Daily Chinese Proverb: Over-Confidence

Posted by Charlie @ Discovering Mandarin Tuesday, 6 October 2009
This Chinese proverb speaks of something I am certainly cursed with sometimes, and something we all might get affected by from time to time. Overconfidence is usually shortly followed by the feeling of stupidity when you realise you were not as good as you thought you were. Sometimes this is a good dose of humility, other times it can be disastrous...

bù zì liàng lì
Overconfident /
To overestimate capabilities

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  1. Anonymous Says:
  2. There's actually another set of saying that precedes 不自量力, did you know that?

    It's 螳臂当车 (lit. praying mantis arm stop cart).
    Just imagine a praying mantis using its forelegs to stop a cart.

  3. Haha, wow. No, I didnt know this one.

    Thanks for that, it is really interesting makes sense.

    I love that the Chinese always refer to animals in their proverbs.

  4. Anonymous Says:
  5. Ha ha... Hence, we have lots of animal kung fu styles?!

    There's a typo mistake in 螳臂当车.
    The 当 should actually be 挡.

  6. Maybe, I think there is a certain degree of respect the Chinese have for animals more so than Westeners.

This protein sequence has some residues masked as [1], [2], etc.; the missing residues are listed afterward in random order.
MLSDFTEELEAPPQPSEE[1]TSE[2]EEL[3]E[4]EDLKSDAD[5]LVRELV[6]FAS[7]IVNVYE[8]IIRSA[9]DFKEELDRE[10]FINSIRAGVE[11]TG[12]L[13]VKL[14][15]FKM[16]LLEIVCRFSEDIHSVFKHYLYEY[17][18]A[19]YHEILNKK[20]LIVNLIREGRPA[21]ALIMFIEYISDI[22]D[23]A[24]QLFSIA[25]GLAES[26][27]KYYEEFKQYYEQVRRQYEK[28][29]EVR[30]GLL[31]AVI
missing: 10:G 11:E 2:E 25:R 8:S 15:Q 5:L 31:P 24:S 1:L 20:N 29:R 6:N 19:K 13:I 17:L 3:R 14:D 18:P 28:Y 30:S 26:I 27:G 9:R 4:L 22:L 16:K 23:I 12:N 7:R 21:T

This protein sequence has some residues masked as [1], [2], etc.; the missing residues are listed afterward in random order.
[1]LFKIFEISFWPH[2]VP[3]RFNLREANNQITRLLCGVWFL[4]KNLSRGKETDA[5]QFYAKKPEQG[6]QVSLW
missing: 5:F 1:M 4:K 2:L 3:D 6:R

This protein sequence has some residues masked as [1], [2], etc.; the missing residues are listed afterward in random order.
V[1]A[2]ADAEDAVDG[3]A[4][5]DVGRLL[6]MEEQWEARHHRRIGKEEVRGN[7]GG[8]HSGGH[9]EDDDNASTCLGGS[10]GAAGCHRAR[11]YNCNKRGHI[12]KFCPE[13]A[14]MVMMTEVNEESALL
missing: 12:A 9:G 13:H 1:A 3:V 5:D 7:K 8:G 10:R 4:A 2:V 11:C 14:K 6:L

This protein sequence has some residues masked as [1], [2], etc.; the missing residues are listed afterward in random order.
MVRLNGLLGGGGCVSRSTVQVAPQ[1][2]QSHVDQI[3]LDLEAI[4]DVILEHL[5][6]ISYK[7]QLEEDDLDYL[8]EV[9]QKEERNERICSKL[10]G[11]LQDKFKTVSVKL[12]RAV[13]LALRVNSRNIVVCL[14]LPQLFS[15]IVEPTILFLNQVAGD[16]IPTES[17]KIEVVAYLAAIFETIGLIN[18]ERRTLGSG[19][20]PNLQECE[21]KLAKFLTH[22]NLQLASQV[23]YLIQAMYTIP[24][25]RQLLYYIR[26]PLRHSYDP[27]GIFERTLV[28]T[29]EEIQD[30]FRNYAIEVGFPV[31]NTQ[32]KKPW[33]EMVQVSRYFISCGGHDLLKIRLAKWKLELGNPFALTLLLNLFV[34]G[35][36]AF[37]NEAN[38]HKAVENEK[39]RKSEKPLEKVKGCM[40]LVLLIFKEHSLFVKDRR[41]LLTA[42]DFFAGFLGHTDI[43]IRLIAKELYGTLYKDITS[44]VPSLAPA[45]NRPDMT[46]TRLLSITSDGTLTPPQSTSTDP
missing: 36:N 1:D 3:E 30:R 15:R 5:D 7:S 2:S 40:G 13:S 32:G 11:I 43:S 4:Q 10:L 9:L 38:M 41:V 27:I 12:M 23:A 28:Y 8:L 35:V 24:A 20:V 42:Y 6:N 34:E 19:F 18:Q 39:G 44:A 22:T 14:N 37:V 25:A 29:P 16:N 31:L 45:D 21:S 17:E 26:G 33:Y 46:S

Zodiac, The Proverbs, Kung Fu i guess too. Yet Westerners from my experience are always very very critical of the way Chinese, and many Asian cultures treat animals with respect to medicines and food.

    It is soething I may look into further when I understand a bit more about Chinese culture myself. It would be very interesting to persue.

  7. Anonymous Says:
  8. China has long been an agricultural society, along with influences from Taoism and Buddhism, so the nature including animals has always been the origin and inspiration of the science, philosophy, literature and art in China.

    I am not sure about the West but I guess Christianity and Humanity, which value God and human more than the nature, were the dominant ideologies in ancient time, right?

    For the medical use and food,I do think some of them are cruel because the animals are not only being killed but tortured, with which I believe are the ways modern people come up. Yet many of the products are sold to overseas markets. Chinese medical classics do mention about animals but mostly about plants.

    I personally don't eat any rare species of animals but I cannot decide whether it is something cruel or not since people of different regions have grown different eating habits.



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